Can Pigs Really Fly?

Aviators Memorial and Four Hangers at Former RAF Eastchurch Aerodrome
Eastchurch, Isle of Sheppey, Kent

Listed: 2005 and 1978
Grade: II
NHLE entry: Listing details for hangars at former RAF Eastchurch and Listing details for Aviators Memorial

The site of the former RAF Eastchurch, on a flat, windswept area of Kent's Isle of Sheppey, can rightly claim to be the birthplace of British aviation. Today, the listed Aviators Memorial in the town pays homage to the original aviation pioneers who worked and played at the nearby Muswell Manor Aero Club. One of the site's particularly famous, and pioneering, flights took place at Eastchurch Aerodrome, where four listed RAF hangars built in 1912 still stand today.

A record-breaking pig and pilot

It was at the aerodrome that an aviation milestone was reached in 1909, just five years before aircraft became vital weapons of war. In that year, on Sunday 2 March, the very first flight by an Englishman from British soil took place.

J T C Moore-Brabazon was the brave pilot whose plane achieved 50 feet of powered flight, before becoming responsible for Britain's first plane crash. Luckily he walked away unharmed, and went on to win the Daily Mail prize of £1,000 for a mile-long flight around a measured circuit.

While preparing for that flight, he is rumoured to have heard a bystander comment that his succeeding was "as likely as a pig to fly". Six days later, he achieved the first recorded British cargo flight, carrying a piglet plucked from a local farm. The animal was securely tied into a wicker basket that was then attached to one of the struts of his aircraft, with a sign proclaiming: 'I AM THE FIRST PIG TO FLY.'

Moore-Brabazon went on to be awarded the very first British pilot licence in 1910, and in 1942, as a result of his work as Minister of Transport and Minister of Aircraft Production in the Second World War, he became the first Baron Brabazon of Tara.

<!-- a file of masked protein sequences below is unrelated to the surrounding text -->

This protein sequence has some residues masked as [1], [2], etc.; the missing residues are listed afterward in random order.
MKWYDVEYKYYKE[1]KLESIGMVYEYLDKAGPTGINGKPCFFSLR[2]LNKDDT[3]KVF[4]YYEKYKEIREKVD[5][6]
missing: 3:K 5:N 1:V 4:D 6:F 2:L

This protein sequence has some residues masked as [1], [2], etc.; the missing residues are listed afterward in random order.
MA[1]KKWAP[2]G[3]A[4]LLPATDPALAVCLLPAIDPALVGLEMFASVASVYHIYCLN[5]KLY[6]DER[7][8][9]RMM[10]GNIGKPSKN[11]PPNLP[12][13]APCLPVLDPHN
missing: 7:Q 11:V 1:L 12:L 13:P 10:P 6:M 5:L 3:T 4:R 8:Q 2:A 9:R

Recognising historic significance

As well as the RAF hangars, the Aviators Memorial in Eastchurch is a daily reminder of the bravery displayed by early British pilots such as Moore-Brabazon. His name, alongside other aviators, designers and constructors of the first aeroplanes, are found on the bronze plaques hanging on the memorial's walls, which also carry the designs of some of the aircraft.

In addition to laying claim to being the site of the first flight with a pig, RAF Eastchurch was the location of Britain's first aircraft factory and its first aerodrome. Many early aircraft were built and flown from here before the airfield became the headquarters of the naval wing of the Royal Flying Corps.

While the site is now being used as a prison, the set of pre-First World War hangars are among the most historically significant structures associated with the pioneering phase of British powered flight to survive today. The RAF Eastchurch listings recognise the historical and group value of these places, as well as the wider importance of the Isle of Sheppey in the birth of aviation in Britain.